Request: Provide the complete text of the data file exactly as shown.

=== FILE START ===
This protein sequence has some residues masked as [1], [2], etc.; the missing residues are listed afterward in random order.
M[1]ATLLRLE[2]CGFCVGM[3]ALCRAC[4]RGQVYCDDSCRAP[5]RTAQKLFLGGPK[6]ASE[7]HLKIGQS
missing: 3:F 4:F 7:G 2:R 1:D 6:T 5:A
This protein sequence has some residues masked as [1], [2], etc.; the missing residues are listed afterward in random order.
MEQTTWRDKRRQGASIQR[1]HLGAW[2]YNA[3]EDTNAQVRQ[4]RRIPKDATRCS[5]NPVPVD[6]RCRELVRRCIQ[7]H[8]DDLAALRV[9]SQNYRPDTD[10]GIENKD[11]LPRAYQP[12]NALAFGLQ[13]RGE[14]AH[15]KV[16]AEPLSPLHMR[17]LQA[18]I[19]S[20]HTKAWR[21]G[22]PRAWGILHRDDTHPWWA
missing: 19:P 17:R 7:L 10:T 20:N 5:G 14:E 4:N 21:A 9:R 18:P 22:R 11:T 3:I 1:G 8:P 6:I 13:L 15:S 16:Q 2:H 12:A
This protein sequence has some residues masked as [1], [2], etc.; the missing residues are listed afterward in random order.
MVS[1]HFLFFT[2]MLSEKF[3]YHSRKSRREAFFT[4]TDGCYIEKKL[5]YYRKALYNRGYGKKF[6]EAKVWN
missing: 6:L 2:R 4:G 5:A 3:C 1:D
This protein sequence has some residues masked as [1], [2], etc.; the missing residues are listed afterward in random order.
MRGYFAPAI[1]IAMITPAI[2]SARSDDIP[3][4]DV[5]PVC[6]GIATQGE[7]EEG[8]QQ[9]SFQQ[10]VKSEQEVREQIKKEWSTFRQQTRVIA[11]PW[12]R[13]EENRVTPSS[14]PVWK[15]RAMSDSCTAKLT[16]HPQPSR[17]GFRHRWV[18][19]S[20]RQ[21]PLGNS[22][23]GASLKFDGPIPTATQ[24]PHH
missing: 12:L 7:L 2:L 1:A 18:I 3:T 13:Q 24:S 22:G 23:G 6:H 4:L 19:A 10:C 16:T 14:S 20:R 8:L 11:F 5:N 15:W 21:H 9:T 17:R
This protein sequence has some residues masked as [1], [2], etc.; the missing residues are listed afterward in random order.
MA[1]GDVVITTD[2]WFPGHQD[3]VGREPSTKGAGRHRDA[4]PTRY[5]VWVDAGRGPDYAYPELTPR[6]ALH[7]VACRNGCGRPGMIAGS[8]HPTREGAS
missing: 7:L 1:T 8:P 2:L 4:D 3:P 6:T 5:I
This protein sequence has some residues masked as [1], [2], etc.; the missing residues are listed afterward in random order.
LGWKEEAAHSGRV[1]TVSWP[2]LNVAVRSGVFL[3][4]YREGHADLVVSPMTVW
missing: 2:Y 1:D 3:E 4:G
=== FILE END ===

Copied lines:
This protein sequence has some residues masked as [1], [2], etc.; the missing residues are listed afterward in random order.
M[1]ATLLRLE[2]CGFCVGM[3]ALCRAC[4]RGQVYCDDSCRAP[5]RTAQKLFLGGPK[6]ASE[7]HLKIGQS
missing: 3:F 4:F 7:G 2:R 1:D 6:T 5:A
This protein sequence has some residues masked as [1], [2], etc.; the missing residues are listed afterward in random order.
MEQTTWRDKRRQGASIQR[1]HLGAW[2]YNA[3]EDTNAQVRQ[4]RRIPKDATRCS[5]NPVPVD[6]RCRELVRRCIQ[7]H[8]DDLAALRV[9]SQNYRPDTD[10]GIENKD[11]LPRAYQP[12]NALAFGLQ[13]RGE[14]AH[15]KV[16]AEPLSPLHMR[17]LQA[18]I[19]S[20]HTKAWR[21]G[22]PRAWGILHRDDTHPWWA
missing: 19:P 17:R 7:L 10:T 20:N 5:G 14:E 4:N 21:A 9:R 18:P 22:R 11:T 3:I 1:G 8:P 6:I 13:L 15:S 16:Q 2:H 12:A
This protein sequence has some residues masked as [1], [2], etc.; the missing residues are listed afterward in random order.
MVS[1]HFLFFT[2]MLSEKF[3]YHSRKSRREAFFT[4]TDGCYIEKKL[5]YYRKALYNRGYGKKF[6]EAKVWN
missing: 6:L 2:R 4:G 5:A 3:C 1:D
This protein sequence has some residues masked as [1], [2], etc.; the missing residues are listed afterward in random order.
MRGYFAPAI[1]IAMITPAI[2]SARSDDIP[3][4]DV[5]PVC[6]GIATQGE[7]EEG[8]QQ[9]SFQQ[10]VKSEQEVREQIKKEWSTFRQQTRVIA[11]PW[12]R[13]EENRVTPSS[14]PVWK[15]RAMSDSCTAKLT[16]HPQPSR[17]GFRHRWV[18][19]S[20]RQ[21]PLGNS[22][23]GASLKFDGPIPTATQ[24]PHH
missing: 12:L 7:L 2:L 1:A 18:I 3:T 13:Q 24:S 22:G 23:G 6:H 4:L 19:A 10:C 16:T 14:S 20:R 8:L 11:F 5:N 15:W 21:H 9:T 17:R
This protein sequence has some residues masked as [1], [2], etc.; the missing residues are listed afterward in random order.
MA[1]GDVVITTD[2]WFPGHQD[3]VGREPSTKGAGRHRDA[4]PTRY[5]VWVDAGRGPDYAYPELTPR[6]ALH[7]VACRNGCGRPGMIAGS[8]HPTREGAS
missing: 7:L 1:T 8:P 2:L 4:D 3:P 6:T 5:I
This protein sequence has some residues masked as [1], [2], etc.; the missing residues are listed afterward in random order.
LGWKEEAAHSGRV[1]TVSWP[2]LNVAVRSGVFL[3][4]YREGHADLVVSPMTVW
missing: 2:Y 1:D 3:E 4:G